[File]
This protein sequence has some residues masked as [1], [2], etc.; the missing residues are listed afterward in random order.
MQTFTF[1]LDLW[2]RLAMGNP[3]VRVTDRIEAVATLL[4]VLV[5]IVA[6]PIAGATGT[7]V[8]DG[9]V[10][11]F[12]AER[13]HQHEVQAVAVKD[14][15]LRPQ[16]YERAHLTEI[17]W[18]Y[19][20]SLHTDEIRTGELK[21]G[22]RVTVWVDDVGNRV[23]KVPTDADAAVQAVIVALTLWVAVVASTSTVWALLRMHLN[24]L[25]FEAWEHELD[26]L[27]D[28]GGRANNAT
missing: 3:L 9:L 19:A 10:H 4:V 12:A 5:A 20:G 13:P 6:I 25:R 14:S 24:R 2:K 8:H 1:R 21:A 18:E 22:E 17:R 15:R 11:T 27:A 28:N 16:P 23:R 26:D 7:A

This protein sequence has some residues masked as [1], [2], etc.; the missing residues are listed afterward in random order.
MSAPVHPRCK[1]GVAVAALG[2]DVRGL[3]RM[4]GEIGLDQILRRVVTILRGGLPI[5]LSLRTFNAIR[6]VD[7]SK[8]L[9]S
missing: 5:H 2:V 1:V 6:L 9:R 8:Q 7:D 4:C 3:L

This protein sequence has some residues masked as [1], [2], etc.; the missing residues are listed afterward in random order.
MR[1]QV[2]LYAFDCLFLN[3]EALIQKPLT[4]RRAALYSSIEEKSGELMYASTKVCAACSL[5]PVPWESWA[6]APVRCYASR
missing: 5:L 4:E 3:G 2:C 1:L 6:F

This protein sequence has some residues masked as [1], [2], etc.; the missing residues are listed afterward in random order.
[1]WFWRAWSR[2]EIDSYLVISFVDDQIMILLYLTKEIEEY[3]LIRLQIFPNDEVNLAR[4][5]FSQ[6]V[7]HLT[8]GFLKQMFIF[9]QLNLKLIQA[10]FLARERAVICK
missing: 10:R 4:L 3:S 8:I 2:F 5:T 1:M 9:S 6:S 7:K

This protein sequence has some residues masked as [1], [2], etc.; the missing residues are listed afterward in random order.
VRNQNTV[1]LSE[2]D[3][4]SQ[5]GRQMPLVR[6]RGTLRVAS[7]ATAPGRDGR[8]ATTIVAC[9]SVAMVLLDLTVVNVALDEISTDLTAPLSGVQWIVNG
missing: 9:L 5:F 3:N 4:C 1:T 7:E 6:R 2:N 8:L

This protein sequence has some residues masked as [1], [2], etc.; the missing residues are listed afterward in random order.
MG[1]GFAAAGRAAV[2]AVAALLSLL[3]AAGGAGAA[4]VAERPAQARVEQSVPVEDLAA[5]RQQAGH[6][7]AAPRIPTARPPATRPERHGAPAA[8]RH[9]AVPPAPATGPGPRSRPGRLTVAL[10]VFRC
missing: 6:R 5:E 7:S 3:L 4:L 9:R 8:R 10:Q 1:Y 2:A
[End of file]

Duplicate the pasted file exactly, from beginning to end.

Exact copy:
This protein sequence has some residues masked as [1], [2], etc.; the missing residues are listed afterward in random order.
MQTFTF[1]LDLW[2]RLAMGNP[3]VRVTDRIEAVATLL[4]VLV[5]IVA[6]PIAGATGT[7]V[8]DG[9]V[10][11]F[12]AER[13]HQHEVQAVAVKD[14][15]LRPQ[16]YERAHLTEI[17]W[18]Y[19][20]SLHTDEIRTGELK[21]G[22]RVTVWVDDVGNRV[23]KVPTDADAAVQAVIVALTLWVAVVASTSTVWALLRMHLN[24]L[25]FEAWEHELD[26]L[27]D[28]GGRANNAT
missing: 3:L 9:L 19:A 10:H 4:V 12:A 5:A 20:G 13:P 6:I 25:R 14:S 24:R 2:K 8:H 1:R 21:A 18:E 22:E 17:R 15:R 11:T 27:A 28:N 16:P 23:R 26:D 7:A

This protein sequence has some residues masked as [1], [2], etc.; the missing residues are listed afterward in random order.
MSAPVHPRCK[1]GVAVAALG[2]DVRGL[3]RM[4]GEIGLDQILRRVVTILRGGLPI[5]LSLRTFNAIR[6]VD[7]SK[8]L[9]S
missing: 5:H 2:V 1:V 6:L 9:R 8:Q 7:D 4:C 3:L

This protein sequence has some residues masked as [1], [2], etc.; the missing residues are listed afterward in random order.
MR[1]QV[2]LYAFDCLFLN[3]EALIQKPLT[4]RRAALYSSIEEKSGELMYASTKVCAACSL[5]PVPWESWA[6]APVRCYASR
missing: 5:L 4:E 3:G 2:C 1:L 6:F

This protein sequence has some residues masked as [1], [2], etc.; the missing residues are listed afterward in random order.
[1]WFWRAWSR[2]EIDSYLVISFVDDQIMILLYLTKEIEEY[3]LIRLQIFPNDEVNLAR[4][5]FSQ[6]V[7]HLT[8]GFLKQMFIF[9]QLNLKLIQA[10]FLARERAVICK
missing: 10:R 4:L 3:S 8:I 2:F 5:T 1:M 9:S 6:S 7:K

This protein sequence has some residues masked as [1], [2], etc.; the missing residues are listed afterward in random order.
VRNQNTV[1]LSE[2]D[3][4]SQ[5]GRQMPLVR[6]RGTLRVAS[7]ATAPGRDGR[8]ATTIVAC[9]SVAMVLLDLTVVNVALDEISTDLTAPLSGVQWIVNG
missing: 9:L 5:F 3:N 4:C 1:T 7:E 6:R 2:N 8:L

This protein sequence has some residues masked as [1], [2], etc.; the missing residues are listed afterward in random order.
MG[1]GFAAAGRAAV[2]AVAALLSLL[3]AAGGAGAA[4]VAERPAQARVEQSVPVEDLAA[5]RQQAGH[6][7]AAPRIPTARPPATRPERHGAPAA[8]RH[9]AVPPAPATGPGPRSRPGRLTVAL[10]VFRC
missing: 6:R 5:E 7:S 3:L 4:L 9:R 8:R 10:Q 1:Y 2:A